Xylitol strongly promotes the release of insulin from the pancreas into circulation leading to a rapid decrease of blood glucose levels. Hypoglycemia (low blood sugar) can occur within 30 to 60 minutes of xylitol ingestion with levels as low as 0.1g xylitol /kg body weight.
Hypoglycemia may compound further into liver toxicity, liver damage, and ultimately liver failure. Ingesting amounts of xylitol greater than 0.5 g xylitol /kg body weight increases the risk for developing liver toxicity.
Sugar-free chewing gum is the most common cause of dogs that present to the emergency room. However, the recent introduction of xylitol as a substitute for sugar in grocery stores has increased the potential for toxicity.
Xylitol is perfectly safe for people, but because of different metabolisms, it can be fatal for dogs and cats. A simple piece of cupcake or cookie could kill an animal if the danger is unknown and not addressed immediately.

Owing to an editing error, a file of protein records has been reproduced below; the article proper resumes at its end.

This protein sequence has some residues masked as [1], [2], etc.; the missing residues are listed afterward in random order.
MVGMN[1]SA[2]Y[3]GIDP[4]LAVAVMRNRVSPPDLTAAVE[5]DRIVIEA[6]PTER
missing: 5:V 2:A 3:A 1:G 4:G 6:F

Question: What are the signs my dog might have eaten xylitol?
Answer: Immediately after ingestion, vomiting may occur. Hypoglycemia (low blood sugar) develops within 30 to 60 minutes, resulting in lethargy and weakness. These signs may quickly develop into ataxia (trouble walking), collapse, and seizures. Prolonged blood clotting times as well as skin and intestinal hemorrhaging are clinical signs associated with liver toxicity that may develop within hours and warrant a very poor prognosis.
Question: What do I do if I think my dog has eaten xylitol? What is the treatment and prognosis?
Answer: If xylitol ingestion occurs, consult your veterinarian immediately. Inducing vomiting to remove the xylitol is imperative, but close monitoring of blood sugar levels and intravenous infusions of glucose (sugar) may also be needed depending on the amount ingested and how quickly the problem was recognized.